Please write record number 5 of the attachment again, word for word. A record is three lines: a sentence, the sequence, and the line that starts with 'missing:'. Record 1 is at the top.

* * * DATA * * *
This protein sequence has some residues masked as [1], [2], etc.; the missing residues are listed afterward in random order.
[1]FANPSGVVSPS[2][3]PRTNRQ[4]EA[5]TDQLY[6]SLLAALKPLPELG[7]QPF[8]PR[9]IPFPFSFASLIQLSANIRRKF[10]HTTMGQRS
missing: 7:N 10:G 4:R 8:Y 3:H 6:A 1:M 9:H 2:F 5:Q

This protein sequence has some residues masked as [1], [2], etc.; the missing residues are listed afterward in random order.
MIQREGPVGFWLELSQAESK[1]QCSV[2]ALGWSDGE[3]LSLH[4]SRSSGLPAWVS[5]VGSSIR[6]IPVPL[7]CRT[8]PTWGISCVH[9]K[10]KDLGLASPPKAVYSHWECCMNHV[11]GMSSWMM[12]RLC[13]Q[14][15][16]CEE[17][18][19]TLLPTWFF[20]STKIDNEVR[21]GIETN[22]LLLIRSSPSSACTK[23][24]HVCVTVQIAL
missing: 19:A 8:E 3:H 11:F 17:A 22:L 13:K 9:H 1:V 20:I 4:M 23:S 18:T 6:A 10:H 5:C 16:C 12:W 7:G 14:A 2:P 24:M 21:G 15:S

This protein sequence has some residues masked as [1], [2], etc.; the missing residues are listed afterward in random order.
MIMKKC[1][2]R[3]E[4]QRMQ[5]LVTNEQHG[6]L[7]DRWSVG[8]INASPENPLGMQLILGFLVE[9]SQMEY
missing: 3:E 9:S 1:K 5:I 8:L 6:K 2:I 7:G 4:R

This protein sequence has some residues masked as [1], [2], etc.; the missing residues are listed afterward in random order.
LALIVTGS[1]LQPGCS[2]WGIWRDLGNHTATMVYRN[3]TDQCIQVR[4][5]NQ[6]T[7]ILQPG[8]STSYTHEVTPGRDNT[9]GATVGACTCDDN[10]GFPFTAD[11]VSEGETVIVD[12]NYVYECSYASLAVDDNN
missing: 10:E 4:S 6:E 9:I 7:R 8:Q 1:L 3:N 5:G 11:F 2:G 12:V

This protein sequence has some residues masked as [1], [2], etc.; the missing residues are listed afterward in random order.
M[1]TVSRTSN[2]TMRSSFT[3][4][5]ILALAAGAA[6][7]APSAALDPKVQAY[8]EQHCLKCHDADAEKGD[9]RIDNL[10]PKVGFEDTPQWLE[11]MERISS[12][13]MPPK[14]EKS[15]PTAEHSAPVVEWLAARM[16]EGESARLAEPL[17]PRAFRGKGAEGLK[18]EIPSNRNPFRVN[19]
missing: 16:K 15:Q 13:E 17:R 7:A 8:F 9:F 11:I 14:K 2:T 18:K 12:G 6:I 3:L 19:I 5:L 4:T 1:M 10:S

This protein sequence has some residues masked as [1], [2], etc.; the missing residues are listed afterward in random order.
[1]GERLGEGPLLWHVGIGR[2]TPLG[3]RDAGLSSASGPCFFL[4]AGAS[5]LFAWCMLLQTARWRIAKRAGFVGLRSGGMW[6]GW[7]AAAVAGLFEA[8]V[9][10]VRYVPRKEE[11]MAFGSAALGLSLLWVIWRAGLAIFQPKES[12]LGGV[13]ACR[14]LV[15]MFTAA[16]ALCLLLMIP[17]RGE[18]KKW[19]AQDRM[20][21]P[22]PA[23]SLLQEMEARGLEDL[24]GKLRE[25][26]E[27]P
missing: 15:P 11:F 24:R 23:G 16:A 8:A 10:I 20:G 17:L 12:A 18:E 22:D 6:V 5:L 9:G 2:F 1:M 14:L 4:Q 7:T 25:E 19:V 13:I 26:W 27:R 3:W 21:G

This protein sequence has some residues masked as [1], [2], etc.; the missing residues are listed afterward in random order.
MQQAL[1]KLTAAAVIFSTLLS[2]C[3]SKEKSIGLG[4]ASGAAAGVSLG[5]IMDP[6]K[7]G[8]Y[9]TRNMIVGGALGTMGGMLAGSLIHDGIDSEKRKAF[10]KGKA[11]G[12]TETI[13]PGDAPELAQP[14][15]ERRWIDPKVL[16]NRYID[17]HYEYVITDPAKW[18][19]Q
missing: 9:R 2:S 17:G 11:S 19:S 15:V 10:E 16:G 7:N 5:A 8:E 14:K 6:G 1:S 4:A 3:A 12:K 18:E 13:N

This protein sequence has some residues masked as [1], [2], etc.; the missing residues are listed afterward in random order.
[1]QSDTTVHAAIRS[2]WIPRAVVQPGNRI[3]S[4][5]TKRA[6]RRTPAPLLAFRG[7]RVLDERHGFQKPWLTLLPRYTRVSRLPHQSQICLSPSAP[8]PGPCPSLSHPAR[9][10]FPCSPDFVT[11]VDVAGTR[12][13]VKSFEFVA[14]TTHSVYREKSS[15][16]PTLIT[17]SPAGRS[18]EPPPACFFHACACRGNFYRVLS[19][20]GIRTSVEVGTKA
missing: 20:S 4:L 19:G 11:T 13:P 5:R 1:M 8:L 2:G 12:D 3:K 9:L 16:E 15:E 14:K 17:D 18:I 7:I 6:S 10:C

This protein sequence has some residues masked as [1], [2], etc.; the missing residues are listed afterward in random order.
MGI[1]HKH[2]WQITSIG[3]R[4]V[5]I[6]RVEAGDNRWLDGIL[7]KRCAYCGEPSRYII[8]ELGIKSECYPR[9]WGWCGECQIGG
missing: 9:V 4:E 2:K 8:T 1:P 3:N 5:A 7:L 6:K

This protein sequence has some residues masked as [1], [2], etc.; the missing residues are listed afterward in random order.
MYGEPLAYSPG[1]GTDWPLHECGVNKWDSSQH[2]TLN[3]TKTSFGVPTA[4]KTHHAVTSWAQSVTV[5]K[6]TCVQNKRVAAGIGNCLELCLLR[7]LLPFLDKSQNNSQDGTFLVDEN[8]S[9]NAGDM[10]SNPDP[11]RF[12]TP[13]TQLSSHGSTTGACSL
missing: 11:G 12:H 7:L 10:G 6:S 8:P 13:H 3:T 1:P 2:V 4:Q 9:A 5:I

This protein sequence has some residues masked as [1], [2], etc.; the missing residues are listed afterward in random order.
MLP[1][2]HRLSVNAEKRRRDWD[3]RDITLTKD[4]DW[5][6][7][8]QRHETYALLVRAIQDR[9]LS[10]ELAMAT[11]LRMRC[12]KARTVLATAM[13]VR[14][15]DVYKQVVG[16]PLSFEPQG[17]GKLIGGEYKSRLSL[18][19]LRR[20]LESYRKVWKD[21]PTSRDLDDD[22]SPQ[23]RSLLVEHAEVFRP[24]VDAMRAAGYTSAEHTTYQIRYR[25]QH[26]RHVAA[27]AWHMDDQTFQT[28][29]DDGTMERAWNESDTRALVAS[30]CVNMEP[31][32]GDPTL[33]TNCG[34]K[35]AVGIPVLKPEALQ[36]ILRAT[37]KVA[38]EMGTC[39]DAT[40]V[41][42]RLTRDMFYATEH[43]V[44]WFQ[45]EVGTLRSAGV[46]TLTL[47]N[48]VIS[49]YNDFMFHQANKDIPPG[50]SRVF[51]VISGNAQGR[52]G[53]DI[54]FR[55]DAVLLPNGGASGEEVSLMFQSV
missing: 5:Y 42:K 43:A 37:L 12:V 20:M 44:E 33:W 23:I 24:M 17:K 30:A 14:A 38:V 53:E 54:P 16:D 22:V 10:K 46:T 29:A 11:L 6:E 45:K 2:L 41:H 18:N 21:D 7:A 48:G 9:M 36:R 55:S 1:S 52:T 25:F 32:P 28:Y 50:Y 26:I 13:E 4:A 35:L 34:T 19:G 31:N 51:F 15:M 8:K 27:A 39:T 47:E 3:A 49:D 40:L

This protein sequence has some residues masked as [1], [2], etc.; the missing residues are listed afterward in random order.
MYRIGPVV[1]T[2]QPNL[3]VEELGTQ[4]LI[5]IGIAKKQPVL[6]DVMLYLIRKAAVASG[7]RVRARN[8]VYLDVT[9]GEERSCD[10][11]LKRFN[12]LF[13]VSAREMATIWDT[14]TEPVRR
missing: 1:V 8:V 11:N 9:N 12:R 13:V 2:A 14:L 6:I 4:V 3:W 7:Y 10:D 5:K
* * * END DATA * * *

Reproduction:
This protein sequence has some residues masked as [1], [2], etc.; the missing residues are listed afterward in random order.
M[1]TVSRTSN[2]TMRSSFT[3][4][5]ILALAAGAA[6][7]APSAALDPKVQAY[8]EQHCLKCHDADAEKGD[9]RIDNL[10]PKVGFEDTPQWLE[11]MERISS[12][13]MPPK[14]EKS[15]PTAEHSAPVVEWLAARM[16]EGESARLAEPL[17]PRAFRGKGAEGLK[18]EIPSNRNPFRVN[19]
missing: 16:K 15:Q 13:E 17:R 7:A 8:F 9:F 11:I 14:K 2:T 18:K 12:G 6:I 3:L 19:I 5:L 4:T 1:M 10:S